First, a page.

The Friday ruling by the Massachusetts Supreme Court that invalidated two foreclosures by ""Wells Fargo"":https://www.wellsfargo.com/ and ""U.S. Bank"":https://www.usbank.com/ has prompted an outpouring of responses from the industry, and many are wondering if the ruling will have far reaching effects on other foreclosure sales.[IMAGE]
U.S. Bank and Wells Fargo foreclosed on two Massachusetts properties and then bought the homes themselves at the foreclosure auction.
But the Supreme Court ruled that the companies did not have the legal right to foreclose on two homes in the state,[COLUMN_BREAK]
because they did not have proper documentation to prove they owned the mortgages at the time of foreclosure.
A statement released Monday by U.S. Bancorp, the parent company of U.S. Bank, said the bank ""is not the originator, owner or servicer of the loan in question, nor the sponsor or depositor for the securitization trust and the mentioned foreclosure was conducted by the servicer on behalf of and in the name of the securitization trust.""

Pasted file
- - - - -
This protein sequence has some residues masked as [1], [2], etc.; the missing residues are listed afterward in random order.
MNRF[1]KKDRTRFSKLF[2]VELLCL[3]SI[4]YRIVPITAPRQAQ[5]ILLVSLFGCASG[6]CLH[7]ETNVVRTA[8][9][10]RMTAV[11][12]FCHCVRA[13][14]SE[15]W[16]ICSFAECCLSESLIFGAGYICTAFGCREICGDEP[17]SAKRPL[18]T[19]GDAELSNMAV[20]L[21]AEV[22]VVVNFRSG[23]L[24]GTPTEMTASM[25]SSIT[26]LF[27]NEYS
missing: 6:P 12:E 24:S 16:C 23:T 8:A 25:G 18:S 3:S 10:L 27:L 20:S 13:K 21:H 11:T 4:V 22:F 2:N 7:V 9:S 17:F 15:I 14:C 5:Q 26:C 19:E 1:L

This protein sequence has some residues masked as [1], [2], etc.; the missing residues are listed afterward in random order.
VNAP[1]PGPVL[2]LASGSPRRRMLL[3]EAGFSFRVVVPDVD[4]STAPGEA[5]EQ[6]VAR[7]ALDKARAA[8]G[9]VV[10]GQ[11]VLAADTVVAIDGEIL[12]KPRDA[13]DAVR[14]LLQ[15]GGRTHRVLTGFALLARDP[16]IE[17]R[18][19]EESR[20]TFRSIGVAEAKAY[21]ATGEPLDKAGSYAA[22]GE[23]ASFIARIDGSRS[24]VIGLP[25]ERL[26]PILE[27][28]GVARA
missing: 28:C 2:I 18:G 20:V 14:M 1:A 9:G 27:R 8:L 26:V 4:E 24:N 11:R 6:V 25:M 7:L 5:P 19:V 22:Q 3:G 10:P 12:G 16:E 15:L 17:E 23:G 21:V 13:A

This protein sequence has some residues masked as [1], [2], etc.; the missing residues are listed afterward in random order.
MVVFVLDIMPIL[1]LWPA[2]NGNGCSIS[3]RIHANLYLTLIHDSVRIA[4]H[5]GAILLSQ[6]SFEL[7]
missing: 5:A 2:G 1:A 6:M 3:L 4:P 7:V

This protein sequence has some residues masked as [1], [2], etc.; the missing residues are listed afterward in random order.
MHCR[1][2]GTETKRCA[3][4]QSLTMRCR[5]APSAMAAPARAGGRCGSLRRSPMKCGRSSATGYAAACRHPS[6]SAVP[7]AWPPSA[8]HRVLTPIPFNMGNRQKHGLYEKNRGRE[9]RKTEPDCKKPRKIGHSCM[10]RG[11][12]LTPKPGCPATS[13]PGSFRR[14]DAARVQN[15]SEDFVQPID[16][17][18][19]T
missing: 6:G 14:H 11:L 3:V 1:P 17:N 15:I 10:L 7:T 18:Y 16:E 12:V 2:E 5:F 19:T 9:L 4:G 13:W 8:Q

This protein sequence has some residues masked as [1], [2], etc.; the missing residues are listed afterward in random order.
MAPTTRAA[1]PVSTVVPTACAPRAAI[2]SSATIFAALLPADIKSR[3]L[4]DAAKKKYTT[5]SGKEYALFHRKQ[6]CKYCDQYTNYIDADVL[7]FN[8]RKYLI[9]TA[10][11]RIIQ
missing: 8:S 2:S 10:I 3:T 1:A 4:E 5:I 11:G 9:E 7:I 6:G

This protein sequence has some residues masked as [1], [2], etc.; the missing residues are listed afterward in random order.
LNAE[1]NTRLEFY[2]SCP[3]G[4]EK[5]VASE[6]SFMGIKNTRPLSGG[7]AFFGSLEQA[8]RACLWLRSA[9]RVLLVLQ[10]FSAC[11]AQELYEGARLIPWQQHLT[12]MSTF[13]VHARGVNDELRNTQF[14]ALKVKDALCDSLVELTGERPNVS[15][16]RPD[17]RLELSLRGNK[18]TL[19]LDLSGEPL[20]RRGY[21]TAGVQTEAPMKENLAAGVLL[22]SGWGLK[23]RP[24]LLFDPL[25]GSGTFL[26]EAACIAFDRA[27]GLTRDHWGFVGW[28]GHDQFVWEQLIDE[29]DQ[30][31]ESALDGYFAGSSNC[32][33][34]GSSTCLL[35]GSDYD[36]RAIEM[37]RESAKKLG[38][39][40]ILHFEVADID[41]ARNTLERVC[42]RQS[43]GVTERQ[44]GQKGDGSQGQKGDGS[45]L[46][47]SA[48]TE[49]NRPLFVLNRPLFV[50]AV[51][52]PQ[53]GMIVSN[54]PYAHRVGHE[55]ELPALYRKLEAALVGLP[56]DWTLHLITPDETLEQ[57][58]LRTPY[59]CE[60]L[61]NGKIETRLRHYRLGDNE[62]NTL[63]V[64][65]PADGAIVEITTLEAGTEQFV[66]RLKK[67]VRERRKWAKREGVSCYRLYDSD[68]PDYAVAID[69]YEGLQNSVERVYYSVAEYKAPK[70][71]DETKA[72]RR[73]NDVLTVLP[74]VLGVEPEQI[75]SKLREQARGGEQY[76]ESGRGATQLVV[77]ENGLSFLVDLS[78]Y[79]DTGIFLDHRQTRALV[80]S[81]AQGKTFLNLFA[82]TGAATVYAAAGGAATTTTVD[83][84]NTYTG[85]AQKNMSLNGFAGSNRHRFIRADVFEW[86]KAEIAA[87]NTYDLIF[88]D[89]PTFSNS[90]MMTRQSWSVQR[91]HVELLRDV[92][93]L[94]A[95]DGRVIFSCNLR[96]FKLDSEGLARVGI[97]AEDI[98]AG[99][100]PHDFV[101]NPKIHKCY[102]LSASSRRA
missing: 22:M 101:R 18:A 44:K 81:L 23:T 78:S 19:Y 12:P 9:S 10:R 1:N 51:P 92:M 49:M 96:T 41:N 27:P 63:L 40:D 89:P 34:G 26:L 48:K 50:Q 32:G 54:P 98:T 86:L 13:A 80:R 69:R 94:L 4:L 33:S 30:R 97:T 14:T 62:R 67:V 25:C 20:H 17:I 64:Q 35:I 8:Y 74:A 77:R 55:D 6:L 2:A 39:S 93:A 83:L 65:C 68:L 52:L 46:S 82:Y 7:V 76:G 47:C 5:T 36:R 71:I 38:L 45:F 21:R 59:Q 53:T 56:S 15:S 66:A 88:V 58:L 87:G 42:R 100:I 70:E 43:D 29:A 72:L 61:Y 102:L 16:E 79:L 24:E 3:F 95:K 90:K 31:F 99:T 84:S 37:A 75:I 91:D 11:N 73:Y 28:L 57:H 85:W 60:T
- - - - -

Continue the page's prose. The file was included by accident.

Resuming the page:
As trustee, the bank claims it is not responsible for the foreclosure procedure, the mortgage's transfer process, or the sufficiency of the mortgage documentation.
According to a statement from ""American Home Mortgage Servicing"":https://www.ahmsi3.com/servicing/home.asp, the ruling is of limited applicability because it is based on a law that is unique and specific to Massachusetts.
But Congresswoman Maxine Waters (D- California) says she believes the ruling is a victory for homeowners everywhere.
""The ruling today by the highest court in Massachusetts establishes important precedent to protect homeowners from wrongful foreclosures and requires banks to follow the law,"" she said. ""I hope the influence of this ruling extends to other states.""